Tuesday, 17 August 2010

A pint of Negroni and a fishfinger sandwich

 "The bitters are excellent for your liver, the gin is bad for you. They balance each other."
Orson Welles

We at Gin Lane have been showing our appreciation to this year’s balmy summer weather. Let’s be honest, it has been somewhat splendid, and naturally, gin is quite the perfect spirit for such a summer. Rehydration can come in no finer disguise than a cold, sturdy gin and tonic.

But in the interests of equal gin rights, we of course are obliged to look further afield to many of the other fine gin drinks. I for one am on the Gin Lane Bitters Committee, and have been busily compiling a paper* on Aperol – the oft overlooked little cousin of Campari – and as such have been conducting some highly scientific, late-night experiments at Gin Towers with the neon booze juice.

In the past I have used my treasured bottled-sunset Aperol sparingly, having successfully brought it home with me from Venice, where I spent three days dachshund-spotting and drinking obscene quantities of Spritz (fyi: Prosecco, Apreol, soda water, orange and/or olive). This was until I realised how absurdly easy it is to make a Negroni.

Oh the Negroni. Is there a more beautiful drink? If it is on the cocktail menu – as it is at Purl and Caravan - I will be ordering it. No matter, as was the case with my last Caravan visit, if it is to accompany my breakfast. It is the ultimate democratic gin-based drink. Elegant enough for a lady, and yet weighty enough for a chap, it is as fine a drink for summery outdoors drinking as it is for Saturday-night-saddo solo boozing.  According to most reports, it was invented (read: ordered) in Florence, 1919,  by a certain Count Camillo Negroni, who wanted a stronger version of his favoured Americano cocktail.  Thusly, gin replaced the soda water in the Americano, and the drink become the Negroni we know and love today.

Of course, we spend most of our time mingling amongst London’s most upstanding of citizens and the finest of palettes. However, in the interests of research, this lady recently spent a Saturday night in at her Shoreditch abode making Negronis and fishfinger sandwiches. Borne from a mere four ingredients, the Negroni is the ultimate DIY cocktail. Not only is the list of ingredients concise, but the making is a doddle, even for the most inebriated of ladies. Consisting of equal parts gin, Campari (or Aperol) and sweet vermouth with an orange twist, it also lends itself wonderfully to making in large quantities… like, say, pints.  Count Camillo himself put 'Antico Negroni 1919' into production as a readymade version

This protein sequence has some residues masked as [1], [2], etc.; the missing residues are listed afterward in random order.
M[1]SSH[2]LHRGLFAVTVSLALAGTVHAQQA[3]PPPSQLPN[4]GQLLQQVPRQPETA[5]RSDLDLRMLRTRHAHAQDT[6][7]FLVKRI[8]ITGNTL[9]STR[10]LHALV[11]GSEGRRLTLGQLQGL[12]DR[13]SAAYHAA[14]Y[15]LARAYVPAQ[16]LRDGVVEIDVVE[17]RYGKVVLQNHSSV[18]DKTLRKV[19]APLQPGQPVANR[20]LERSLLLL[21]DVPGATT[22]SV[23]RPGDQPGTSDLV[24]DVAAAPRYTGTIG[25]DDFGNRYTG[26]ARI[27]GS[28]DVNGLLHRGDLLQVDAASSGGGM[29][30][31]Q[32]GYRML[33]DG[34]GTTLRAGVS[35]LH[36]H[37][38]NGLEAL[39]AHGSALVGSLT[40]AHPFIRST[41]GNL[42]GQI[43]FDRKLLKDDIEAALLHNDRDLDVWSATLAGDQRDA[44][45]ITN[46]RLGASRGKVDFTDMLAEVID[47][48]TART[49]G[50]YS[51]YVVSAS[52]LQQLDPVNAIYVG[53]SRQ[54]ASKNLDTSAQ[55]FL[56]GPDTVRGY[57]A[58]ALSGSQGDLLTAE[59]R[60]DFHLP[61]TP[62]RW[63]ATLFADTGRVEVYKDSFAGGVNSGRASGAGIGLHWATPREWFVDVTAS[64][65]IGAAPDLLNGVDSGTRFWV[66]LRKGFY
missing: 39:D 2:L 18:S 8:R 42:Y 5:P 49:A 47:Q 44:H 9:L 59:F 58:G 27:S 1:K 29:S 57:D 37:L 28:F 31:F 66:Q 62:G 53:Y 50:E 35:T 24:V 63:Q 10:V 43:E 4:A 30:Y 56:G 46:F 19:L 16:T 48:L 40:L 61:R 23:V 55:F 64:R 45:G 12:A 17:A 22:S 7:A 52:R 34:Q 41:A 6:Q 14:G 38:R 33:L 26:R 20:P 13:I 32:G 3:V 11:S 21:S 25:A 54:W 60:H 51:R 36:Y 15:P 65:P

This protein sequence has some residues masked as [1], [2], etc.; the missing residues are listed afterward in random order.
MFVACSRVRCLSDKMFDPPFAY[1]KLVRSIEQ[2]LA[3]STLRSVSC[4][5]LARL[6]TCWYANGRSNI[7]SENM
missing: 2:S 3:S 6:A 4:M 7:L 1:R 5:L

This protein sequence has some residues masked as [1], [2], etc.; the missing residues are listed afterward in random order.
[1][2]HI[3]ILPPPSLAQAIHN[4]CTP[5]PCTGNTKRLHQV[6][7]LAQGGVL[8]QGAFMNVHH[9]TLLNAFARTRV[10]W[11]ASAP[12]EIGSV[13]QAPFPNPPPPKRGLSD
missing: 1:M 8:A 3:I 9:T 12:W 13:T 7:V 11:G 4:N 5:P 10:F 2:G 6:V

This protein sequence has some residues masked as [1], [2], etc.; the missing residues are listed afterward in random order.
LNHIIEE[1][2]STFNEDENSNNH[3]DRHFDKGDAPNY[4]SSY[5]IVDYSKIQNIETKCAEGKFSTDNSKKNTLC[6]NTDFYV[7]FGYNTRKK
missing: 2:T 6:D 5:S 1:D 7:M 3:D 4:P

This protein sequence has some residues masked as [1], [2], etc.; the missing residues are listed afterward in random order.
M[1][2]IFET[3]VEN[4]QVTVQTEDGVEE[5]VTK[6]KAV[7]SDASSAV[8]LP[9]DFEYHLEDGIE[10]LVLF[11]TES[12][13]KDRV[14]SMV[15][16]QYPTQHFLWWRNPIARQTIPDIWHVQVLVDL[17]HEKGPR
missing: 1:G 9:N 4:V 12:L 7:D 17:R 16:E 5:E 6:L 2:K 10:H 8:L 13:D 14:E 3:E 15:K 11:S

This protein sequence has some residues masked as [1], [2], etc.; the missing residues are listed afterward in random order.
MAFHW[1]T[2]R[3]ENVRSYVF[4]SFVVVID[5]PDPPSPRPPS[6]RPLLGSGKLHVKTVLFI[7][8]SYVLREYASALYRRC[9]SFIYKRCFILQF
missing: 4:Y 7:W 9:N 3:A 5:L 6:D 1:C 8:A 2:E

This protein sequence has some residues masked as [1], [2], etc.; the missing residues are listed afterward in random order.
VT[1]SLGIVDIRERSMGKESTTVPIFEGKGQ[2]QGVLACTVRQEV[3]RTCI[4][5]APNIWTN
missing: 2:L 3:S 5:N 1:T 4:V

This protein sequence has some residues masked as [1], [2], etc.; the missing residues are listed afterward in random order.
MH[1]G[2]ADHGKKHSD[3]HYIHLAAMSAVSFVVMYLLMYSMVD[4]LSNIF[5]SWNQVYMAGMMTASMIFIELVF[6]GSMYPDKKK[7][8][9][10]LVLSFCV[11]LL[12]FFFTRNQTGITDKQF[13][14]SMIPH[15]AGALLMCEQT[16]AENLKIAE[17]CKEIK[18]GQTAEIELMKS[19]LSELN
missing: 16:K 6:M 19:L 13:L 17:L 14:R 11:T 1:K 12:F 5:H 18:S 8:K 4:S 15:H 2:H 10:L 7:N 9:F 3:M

So, next time you find yourself without a Saturday night plan, just take the cat off the hook, ask the neighbours to look after the phone and make yourself a pint of Negroni – it’s Orson Welles / Gin Lane approved.

* due to be released within the next 2 months, on the back of a packet of  Marlboro Light Menthols

Sunday, 1 August 2010

The OriGINal Rebrand

Gin in fancy dress
The Gin Lane Ladies were fortunate to be given a faded parchment which documents the first ever marketing meeting, back when people actually went to market and didn't think about stuff so much. We reprint it here, in its full, dramatised for Radio 4 version.

Scene: 1823, a dark study in the home counties. A faint smell of fish lingers in the air. A man is sitting with his back to us.

Tarquinine enters, he has a rather impressive moustache, "James! How's the oyster business going?"

He turns, "Ah Tarquinine - good to see you. The oysters are selling very well. Commuting is something of a problem as Waterloo, King's Cross and Paddington haven't been built yet, but one mustn't grumble...although..."

"What is it James?"

"It's the gin they drink with the oysters Tarquinine!"

"The gin?!"

"Well the thing is people don't... well they don't really like it! I mean obviously it is medicinal but it's got a bit of tang to it..and the reputation is terrible. Women selling babies clothes and whatnot."

"You're right James - but at least it takes away the taste of those bloody oysters..."

"Well there is that. But we need a way of selling gin so even people who don't like it will drink it..."

"You could...I don't know...disguise it!"

"Disguise it Tarquinine? Maybe I should shave off that moustache of yours and disguise it with that. Haw haw haw!"

"Haw haw haw!" Tarquinine lets out a loud snort, "What I meant dear fellow is just pop along to Covent Garden and buy some of those fruit and vegetables and shove them in the gin..."

"Fruit and vegetables! Are you mad?"

A few days later James wanders round the market. His hand hovers over a potato and a banana. Then he snatches up an orange, a lemon, a cucumber, some strawberries and a fistful of mint. This is ridiculous he thinks. Stupid Tarquinine! Later that afternoon Tarquinine pops into James' oyster bar, customers are quaffing gin with enormous amounts of fruit and vegetables in. Sales have tripled.

"How are you James?"

"Well hello! This was a great idea of mine...the customers are very much enjoying my new drink. I just need massive jugs and a name for it so people don't know it is gin...I might even call it after myself. JAMES!"

Tarquinine is speechless.

"No wait, it shouldn't be James..." Tarquinine looks hopeful. "It should be the family name...I'll call it Pimm's!"

So now you know. Ladies and gentlemen who profess not to like gin at all are actually consuming by the jugful as soon as there is the slightest whiff of sunshine. We rest our case.*

*It's not just Pimm's either, many other household names also disguise their gin origins including Branston Pickle, Coco Pops and PG Tips. A good clue is to look for the Royal warrant as we all know they like a gin or two.